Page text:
Today, voters in Georgia’s Sixth District will go to the polls (although many already have, in heavy early voting) for a Congressional runoff election between Republican Karen Handel and Democrat Jon Ossoff. And from the way the parties and the media are treating it, you’d think it was Batman vs. Superman.
Democrats are so desperate to win any national office after losing the federal government, over 1,000 offices nationwide, and two Congressional special elections since November that this race for just one of 435 House seats is actually being dramatically described as their possible “new path to power.” Well, every journey starts with a single step, and at least winning this would be their first step in years that’s toward power instead of away from it.
It’s a measure of how far out in the weeds Democrats are that this one Georgia House race that would normally garner little notice nationally has been the subject of $40 million worth of campaign ads, shattering the previous all-time US record for a Congressional race by $10 million. Of course, most of that has poured in from outside groups; about three-quarters of it from liberals starved for a win, any win, and the rest from Republicans dead-set on stopping anything that can be painted as a Democratic comeback.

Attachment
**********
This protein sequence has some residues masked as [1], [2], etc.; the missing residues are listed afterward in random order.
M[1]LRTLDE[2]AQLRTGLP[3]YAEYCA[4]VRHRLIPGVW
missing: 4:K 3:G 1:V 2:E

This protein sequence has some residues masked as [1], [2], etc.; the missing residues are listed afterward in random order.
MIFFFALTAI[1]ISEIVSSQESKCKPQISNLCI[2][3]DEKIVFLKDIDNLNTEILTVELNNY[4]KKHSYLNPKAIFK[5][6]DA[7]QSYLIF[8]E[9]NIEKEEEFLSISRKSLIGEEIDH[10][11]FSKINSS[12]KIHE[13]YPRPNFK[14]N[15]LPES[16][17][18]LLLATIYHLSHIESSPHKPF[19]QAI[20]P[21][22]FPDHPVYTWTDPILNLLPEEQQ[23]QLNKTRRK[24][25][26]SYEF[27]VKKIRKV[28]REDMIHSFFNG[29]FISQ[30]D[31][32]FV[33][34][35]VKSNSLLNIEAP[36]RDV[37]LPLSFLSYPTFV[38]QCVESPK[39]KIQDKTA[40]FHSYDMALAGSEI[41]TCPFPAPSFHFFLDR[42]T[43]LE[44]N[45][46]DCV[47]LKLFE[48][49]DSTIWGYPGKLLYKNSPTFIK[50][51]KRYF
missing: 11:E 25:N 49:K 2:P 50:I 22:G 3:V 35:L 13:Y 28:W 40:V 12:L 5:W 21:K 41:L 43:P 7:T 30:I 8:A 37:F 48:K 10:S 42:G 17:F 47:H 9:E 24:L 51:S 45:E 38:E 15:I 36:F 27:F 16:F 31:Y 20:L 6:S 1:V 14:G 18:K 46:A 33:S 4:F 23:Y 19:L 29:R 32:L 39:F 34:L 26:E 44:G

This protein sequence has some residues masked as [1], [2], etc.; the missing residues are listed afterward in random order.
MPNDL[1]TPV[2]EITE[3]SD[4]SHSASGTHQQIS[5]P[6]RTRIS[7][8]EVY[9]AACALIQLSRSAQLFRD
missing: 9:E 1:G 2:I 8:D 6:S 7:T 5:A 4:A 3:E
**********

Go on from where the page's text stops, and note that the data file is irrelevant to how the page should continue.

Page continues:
But even if the Democrat does win (polls are close, and we know how accurate they’ve been lately), aside from the morale boost (“Hey, we finally won one local election, on our second try!”), what would it even mean? It would make no difference to the balance of power in Washington. Democrats claim that it would “send a very strong message that we can win these kinds of seats,” but it would hardly be an indicator of how future races would go, since the outrageous amounts of money and attention have distorted this race out of all recognition. Do they plan to blow billions of dollars by outspending their Republican opponents 3-1 in every local race in America? If so, I’m going to invest in some TV and radio stations.
And what would a win mean for the Democrats’ general direction and guiding philosophy? Ossoff originally ran on anti-Trump hatred, with the slogan “Make Trump Furious.” That appealed to deep-pocket coastal liberals but even against a splintered field of Republicans, it attracted less than 50% of local Georgia voters. So now, he’s running as a moderate centrist; he says voters care more about accountability than political drama, and he’s promising to work with Republicans to boost the economy, protect health care and cut wasteful spending. It’s boosted him in the polls, but do you seriously believe that if Mr. Ossoff goes to Washington, it will convince Nancy Pelosi and all the firebrand partisan Democrats to drop the "resistance" melodramatics and start working with Republicans to cut wasteful spending? If so, then I have a bridge in Georgia I’d like to sell you. Only $40 million.
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